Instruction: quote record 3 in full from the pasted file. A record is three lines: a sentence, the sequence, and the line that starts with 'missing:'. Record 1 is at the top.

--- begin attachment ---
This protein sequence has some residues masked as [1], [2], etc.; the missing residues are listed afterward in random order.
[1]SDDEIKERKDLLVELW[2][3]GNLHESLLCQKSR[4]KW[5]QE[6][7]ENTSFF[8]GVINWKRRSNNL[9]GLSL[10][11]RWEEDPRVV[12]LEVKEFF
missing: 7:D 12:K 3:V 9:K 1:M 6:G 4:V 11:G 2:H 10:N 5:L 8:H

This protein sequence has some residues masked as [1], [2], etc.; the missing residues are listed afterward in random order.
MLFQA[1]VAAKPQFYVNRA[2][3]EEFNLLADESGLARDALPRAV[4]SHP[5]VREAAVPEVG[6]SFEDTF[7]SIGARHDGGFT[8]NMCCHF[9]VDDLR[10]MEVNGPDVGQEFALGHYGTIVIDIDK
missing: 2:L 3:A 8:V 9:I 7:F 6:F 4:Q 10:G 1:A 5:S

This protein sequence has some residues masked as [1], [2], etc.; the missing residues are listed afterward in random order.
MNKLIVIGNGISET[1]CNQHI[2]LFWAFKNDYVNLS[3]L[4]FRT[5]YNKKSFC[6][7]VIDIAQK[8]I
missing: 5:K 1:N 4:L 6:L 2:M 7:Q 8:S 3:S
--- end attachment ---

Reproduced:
This protein sequence has some residues masked as [1], [2], etc.; the missing residues are listed afterward in random order.
MNKLIVIGNGISET[1]CNQHI[2]LFWAFKNDYVNLS[3]L[4]FRT[5]YNKKSFC[6][7]VIDIAQK[8]I
missing: 5:K 1:N 4:L 6:L 2:M 7:Q 8:S 3:S